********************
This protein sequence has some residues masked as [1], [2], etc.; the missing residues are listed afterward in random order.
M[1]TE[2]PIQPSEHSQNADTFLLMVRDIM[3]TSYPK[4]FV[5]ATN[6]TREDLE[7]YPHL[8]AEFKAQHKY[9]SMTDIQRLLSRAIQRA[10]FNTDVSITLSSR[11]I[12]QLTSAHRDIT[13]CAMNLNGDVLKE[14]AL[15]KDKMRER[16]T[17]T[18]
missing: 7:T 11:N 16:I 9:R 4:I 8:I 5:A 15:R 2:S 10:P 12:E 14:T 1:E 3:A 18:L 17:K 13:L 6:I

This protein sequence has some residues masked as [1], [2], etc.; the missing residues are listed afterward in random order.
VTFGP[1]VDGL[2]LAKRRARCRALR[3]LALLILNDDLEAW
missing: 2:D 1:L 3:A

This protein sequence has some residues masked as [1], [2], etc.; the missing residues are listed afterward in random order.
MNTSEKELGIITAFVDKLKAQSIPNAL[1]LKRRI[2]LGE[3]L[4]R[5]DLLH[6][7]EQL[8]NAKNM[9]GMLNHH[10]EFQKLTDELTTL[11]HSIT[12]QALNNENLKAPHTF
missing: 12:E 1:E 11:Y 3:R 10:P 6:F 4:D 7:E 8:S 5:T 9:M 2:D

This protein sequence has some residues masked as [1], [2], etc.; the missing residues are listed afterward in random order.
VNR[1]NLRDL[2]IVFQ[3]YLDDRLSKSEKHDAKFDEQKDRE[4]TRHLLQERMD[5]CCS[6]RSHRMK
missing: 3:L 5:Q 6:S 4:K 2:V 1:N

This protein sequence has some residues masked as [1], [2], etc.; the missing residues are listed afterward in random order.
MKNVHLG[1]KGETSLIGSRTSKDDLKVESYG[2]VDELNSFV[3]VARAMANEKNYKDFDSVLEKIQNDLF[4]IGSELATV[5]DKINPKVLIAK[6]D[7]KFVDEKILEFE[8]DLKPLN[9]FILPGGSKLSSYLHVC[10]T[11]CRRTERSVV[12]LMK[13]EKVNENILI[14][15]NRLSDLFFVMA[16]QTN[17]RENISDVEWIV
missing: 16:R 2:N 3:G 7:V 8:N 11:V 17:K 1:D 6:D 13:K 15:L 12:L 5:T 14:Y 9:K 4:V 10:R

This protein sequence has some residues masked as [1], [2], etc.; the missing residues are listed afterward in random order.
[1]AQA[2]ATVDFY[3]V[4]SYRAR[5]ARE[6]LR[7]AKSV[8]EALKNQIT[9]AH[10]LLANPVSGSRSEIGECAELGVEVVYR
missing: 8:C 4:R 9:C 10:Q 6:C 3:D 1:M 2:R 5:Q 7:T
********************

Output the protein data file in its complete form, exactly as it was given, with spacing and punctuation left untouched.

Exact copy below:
This protein sequence has some residues masked as [1], [2], etc.; the missing residues are listed afterward in random order.
M[1]TE[2]PIQPSEHSQNADTFLLMVRDIM[3]TSYPK[4]FV[5]ATN[6]TREDLE[7]YPHL[8]AEFKAQHKY[9]SMTDIQRLLSRAIQRA[10]FNTDVSITLSSR[11]I[12]QLTSAHRDIT[13]CAMNLNGDVLKE[14]AL[15]KDKMRER[16]T[17]T[18]
missing: 7:T 11:N 16:I 9:R 4:I 8:I 5:A 15:R 2:S 10:P 12:E 14:T 1:E 3:A 18:L 17:K 13:L 6:I

This protein sequence has some residues masked as [1], [2], etc.; the missing residues are listed afterward in random order.
VTFGP[1]VDGL[2]LAKRRARCRALR[3]LALLILNDDLEAW
missing: 2:D 1:L 3:A

This protein sequence has some residues masked as [1], [2], etc.; the missing residues are listed afterward in random order.
MNTSEKELGIITAFVDKLKAQSIPNAL[1]LKRRI[2]LGE[3]L[4]R[5]DLLH[6][7]EQL[8]NAKNM[9]GMLNHH[10]EFQKLTDELTTL[11]HSIT[12]QALNNENLKAPHTF
missing: 12:E 1:E 11:Y 3:R 10:P 6:F 4:D 7:E 8:S 5:T 9:M 2:D

This protein sequence has some residues masked as [1], [2], etc.; the missing residues are listed afterward in random order.
VNR[1]NLRDL[2]IVFQ[3]YLDDRLSKSEKHDAKFDEQKDRE[4]TRHLLQERMD[5]CCS[6]RSHRMK
missing: 3:L 5:Q 6:S 4:K 2:V 1:N

This protein sequence has some residues masked as [1], [2], etc.; the missing residues are listed afterward in random order.
MKNVHLG[1]KGETSLIGSRTSKDDLKVESYG[2]VDELNSFV[3]VARAMANEKNYKDFDSVLEKIQNDLF[4]IGSELATV[5]DKINPKVLIAK[6]D[7]KFVDEKILEFE[8]DLKPLN[9]FILPGGSKLSSYLHVC[10]T[11]CRRTERSVV[12]LMK[13]EKVNENILI[14][15]NRLSDLFFVMA[16]QTN[17]RENISDVEWIV
missing: 16:R 2:N 3:G 7:V 8:N 11:V 17:K 1:D 6:D 13:K 15:L 12:L 5:T 14:Y 9:K 4:V 10:R

This protein sequence has some residues masked as [1], [2], etc.; the missing residues are listed afterward in random order.
[1]AQA[2]ATVDFY[3]V[4]SYRAR[5]ARE[6]LR[7]AKSV[8]EALKNQIT[9]AH[10]LLANPVSGSRSEIGECAELGVEVVYR
missing: 8:C 4:R 9:C 10:Q 6:C 3:D 1:M 2:R 5:Q 7:T